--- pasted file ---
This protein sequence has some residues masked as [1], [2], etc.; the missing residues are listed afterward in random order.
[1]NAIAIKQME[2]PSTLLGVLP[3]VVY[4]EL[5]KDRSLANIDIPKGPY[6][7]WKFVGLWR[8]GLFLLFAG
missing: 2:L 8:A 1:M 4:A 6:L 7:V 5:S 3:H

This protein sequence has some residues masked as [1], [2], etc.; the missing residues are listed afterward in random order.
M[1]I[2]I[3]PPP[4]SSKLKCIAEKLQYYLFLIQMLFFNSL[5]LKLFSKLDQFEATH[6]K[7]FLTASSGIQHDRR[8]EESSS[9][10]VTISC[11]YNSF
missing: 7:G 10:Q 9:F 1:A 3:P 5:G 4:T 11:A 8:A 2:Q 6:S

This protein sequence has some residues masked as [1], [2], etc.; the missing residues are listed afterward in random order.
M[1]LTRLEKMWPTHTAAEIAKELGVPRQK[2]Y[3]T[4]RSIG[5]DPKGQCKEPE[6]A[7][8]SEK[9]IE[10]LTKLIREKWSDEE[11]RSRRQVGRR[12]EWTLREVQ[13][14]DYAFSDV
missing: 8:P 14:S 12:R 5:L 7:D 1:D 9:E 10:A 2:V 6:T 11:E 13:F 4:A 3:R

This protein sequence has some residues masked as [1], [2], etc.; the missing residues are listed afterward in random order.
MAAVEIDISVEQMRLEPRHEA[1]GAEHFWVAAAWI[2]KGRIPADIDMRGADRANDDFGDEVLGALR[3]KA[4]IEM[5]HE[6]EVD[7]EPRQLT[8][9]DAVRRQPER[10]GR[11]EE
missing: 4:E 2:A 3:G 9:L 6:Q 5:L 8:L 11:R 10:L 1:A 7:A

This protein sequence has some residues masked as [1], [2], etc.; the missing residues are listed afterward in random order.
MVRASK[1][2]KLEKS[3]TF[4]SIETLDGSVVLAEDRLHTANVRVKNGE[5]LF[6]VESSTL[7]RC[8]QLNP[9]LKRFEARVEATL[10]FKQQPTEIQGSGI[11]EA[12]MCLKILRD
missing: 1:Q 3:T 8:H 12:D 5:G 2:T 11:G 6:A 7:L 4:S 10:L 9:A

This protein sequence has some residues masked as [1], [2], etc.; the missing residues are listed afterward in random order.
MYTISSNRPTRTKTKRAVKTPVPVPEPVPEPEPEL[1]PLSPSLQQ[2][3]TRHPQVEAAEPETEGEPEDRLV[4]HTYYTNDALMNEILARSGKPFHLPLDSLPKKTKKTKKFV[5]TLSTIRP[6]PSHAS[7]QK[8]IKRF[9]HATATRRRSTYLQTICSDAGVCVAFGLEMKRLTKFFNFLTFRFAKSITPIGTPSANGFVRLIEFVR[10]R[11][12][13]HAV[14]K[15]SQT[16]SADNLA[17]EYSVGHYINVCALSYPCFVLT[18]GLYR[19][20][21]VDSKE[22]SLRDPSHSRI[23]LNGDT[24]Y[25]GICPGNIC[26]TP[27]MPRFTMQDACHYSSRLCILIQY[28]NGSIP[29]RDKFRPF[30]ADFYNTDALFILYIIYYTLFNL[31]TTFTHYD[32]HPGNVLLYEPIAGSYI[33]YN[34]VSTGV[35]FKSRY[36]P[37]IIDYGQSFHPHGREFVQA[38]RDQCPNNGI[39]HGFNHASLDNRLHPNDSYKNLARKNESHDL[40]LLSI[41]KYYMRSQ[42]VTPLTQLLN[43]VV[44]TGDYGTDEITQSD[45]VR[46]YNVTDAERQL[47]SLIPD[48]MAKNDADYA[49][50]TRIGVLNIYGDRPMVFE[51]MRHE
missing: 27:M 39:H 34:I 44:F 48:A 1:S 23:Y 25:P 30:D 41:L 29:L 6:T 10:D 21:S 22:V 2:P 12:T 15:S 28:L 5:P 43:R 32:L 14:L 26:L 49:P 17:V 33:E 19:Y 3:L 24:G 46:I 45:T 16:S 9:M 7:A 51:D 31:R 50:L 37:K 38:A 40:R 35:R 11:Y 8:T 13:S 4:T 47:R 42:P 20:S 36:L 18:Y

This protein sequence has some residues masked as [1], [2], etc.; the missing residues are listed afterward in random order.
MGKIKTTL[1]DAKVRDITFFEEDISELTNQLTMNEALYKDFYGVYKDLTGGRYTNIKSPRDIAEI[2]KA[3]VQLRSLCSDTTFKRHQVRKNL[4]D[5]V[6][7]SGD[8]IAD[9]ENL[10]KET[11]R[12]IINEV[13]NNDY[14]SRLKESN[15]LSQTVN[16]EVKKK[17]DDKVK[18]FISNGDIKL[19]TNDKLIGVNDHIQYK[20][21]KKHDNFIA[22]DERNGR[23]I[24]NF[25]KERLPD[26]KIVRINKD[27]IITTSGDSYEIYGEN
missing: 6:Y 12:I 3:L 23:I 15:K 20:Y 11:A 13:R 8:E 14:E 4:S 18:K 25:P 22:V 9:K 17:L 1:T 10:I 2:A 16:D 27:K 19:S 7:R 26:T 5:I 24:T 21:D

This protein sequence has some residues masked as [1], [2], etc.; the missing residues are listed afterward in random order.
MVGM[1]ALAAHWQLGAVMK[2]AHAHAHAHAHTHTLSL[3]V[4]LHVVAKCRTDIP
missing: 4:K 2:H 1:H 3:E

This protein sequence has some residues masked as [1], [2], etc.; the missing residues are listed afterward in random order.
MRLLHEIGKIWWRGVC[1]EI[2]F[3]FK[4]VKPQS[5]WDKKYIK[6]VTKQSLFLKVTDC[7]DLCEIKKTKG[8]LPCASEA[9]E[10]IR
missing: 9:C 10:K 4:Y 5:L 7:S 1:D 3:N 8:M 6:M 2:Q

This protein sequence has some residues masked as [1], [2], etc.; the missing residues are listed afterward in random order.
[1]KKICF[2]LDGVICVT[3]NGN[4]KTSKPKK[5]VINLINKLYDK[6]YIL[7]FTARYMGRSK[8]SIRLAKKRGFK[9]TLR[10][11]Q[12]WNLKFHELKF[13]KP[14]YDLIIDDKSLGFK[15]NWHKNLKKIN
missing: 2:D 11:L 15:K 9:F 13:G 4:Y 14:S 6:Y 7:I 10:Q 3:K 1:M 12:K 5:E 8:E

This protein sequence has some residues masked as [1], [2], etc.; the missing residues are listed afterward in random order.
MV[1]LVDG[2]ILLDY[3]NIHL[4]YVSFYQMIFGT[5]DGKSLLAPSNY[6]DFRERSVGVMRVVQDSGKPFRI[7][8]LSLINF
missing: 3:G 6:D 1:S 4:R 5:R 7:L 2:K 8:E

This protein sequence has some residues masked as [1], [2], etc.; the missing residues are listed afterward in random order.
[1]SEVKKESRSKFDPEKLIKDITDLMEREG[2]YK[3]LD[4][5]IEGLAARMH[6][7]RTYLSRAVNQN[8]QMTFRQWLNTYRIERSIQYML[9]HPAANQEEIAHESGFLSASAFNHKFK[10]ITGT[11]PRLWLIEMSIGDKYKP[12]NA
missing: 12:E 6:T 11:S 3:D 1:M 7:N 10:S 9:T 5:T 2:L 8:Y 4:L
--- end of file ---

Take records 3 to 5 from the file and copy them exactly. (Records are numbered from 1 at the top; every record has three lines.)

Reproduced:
This protein sequence has some residues masked as [1], [2], etc.; the missing residues are listed afterward in random order.
M[1]LTRLEKMWPTHTAAEIAKELGVPRQK[2]Y[3]T[4]RSIG[5]DPKGQCKEPE[6]A[7][8]SEK[9]IE[10]LTKLIREKWSDEE[11]RSRRQVGRR[12]EWTLREVQ[13][14]DYAFSDV
missing: 8:P 14:S 12:R 5:L 7:D 1:D 9:E 10:A 2:V 6:T 11:E 13:F 4:A 3:R

This protein sequence has some residues masked as [1], [2], etc.; the missing residues are listed afterward in random order.
MAAVEIDISVEQMRLEPRHEA[1]GAEHFWVAAAWI[2]KGRIPADIDMRGADRANDDFGDEVLGALR[3]KA[4]IEM[5]HE[6]EVD[7]EPRQLT[8][9]DAVRRQPER[10]GR[11]EE
missing: 4:E 2:A 3:G 9:L 6:Q 5:L 8:L 11:R 10:L 1:A 7:A

This protein sequence has some residues masked as [1], [2], etc.; the missing residues are listed afterward in random order.
MVRASK[1][2]KLEKS[3]TF[4]SIETLDGSVVLAEDRLHTANVRVKNGE[5]LF[6]VESSTL[7]RC[8]QLNP[9]LKRFEARVEATL[10]FKQQPTEIQGSGI[11]EA[12]MCLKILRD
missing: 1:Q 3:T 8:H 12:D 5:G 2:T 11:G 6:A 7:L 4:S 10:L 9:A